Puts in the newline but removes the `%`

sign:

```
ans =
percentage
90
```

Instead, it’s best to use the character code for the new line directly:

```
c = ['first' char(10) 'second'];
```

Concatenating strings in matlab is clunky but the newline shows up correctly without any side effects:

```
c =
first
second
```

You could easily make a simple replacement function that finds any `\n`

sequences and replaces them with `char(10)`

s with the following:

```
nl = @(s) strrep(s,'\n',char(10));
```

Then use your new function `nl`

on your original string with `\n`

to get the newline without worrying about concatenating:

```
d = nl('first\nsecond');
```

producing

```
d =
first
second
```

### Re-sort using second output of sort in Matlab

Tuesday, November 15th, 2011Matlab’s sort function gives you a secondary output which can be used to resort your matrix. If you’re sorting each row of an m by n matrix `V`

then:

```
[SV,I] = sort(V,2);
```

gives you the m by n indexing matrix `I`

which for each rows tell the ordering of `V`

needed to produce the corresponding row in `SV`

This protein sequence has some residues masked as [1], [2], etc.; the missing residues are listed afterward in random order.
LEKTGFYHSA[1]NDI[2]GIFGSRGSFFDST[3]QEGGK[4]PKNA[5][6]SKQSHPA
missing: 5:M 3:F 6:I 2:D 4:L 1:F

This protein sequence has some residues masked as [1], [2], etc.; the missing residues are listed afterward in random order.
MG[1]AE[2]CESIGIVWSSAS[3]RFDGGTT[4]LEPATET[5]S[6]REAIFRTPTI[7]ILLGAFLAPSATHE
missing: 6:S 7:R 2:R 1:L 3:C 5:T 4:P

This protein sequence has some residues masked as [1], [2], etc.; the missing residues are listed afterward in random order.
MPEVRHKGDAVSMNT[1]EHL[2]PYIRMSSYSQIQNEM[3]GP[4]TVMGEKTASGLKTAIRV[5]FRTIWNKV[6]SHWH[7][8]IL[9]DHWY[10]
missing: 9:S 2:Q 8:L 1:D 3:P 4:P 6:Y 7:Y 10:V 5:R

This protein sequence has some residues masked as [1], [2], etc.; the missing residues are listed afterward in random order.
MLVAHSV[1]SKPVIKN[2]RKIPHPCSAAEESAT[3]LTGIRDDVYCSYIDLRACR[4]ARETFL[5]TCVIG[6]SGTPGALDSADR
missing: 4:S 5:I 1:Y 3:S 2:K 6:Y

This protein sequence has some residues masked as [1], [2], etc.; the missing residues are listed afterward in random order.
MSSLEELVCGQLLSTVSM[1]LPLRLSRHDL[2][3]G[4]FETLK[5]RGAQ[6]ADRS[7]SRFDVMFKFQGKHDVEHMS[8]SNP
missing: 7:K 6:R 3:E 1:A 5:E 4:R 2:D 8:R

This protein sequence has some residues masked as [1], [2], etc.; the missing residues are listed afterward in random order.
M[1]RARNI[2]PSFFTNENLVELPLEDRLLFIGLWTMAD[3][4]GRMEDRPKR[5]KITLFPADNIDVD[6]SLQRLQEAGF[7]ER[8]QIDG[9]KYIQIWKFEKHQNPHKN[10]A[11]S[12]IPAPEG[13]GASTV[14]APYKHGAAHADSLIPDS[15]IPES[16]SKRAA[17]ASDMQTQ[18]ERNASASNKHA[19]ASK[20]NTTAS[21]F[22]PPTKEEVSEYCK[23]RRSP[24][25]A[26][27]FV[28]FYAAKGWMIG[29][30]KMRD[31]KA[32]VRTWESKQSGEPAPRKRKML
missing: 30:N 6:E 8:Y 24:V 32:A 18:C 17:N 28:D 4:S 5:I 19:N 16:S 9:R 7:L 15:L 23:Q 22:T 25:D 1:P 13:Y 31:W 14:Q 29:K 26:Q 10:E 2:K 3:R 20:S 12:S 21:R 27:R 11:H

To reproduce the sort of the entire matrix again you can use

```
reSV = V(sub2ind(size(V),repmat(1:size(V,1),size(V,2),1)',I));
```

### united states of puerto rico

Monday, November 14th, 2011### List of United States, list of European Union states ordered by descending population

Monday, November 14th, 2011
California Texas New York Florida Illinois Pennsylvania Ohio Michigan Georgia North Carolina New Jersey Virginia Washington Massachusetts Indiana Arizona Tennessee Missouri Maryland Wisconsin Minnesota Colorado Alabama South Carolina Louisiana Kentucky Oregon Oklahoma Puerto Rico Connecticut Iowa Mississippi Arkansas Kansas Utah Nevada New Mexico West Virginia Nebraska Idaho Hawaii Maine New Hampshire Rhode Island Montana Delaware South Dakota Alaska North Dakota Vermont Washington, DC Wyoming |
Germany France United Kingdom Italy Spain Poland Romania Netherlands Portugal Greece Belgium Czech Republic Hungary Sweden Austria Bulgaria Denmark Slovakia Finland Ireland Lithuania Latvia Slovenia Estonia Cyprus Luxembourg Malta |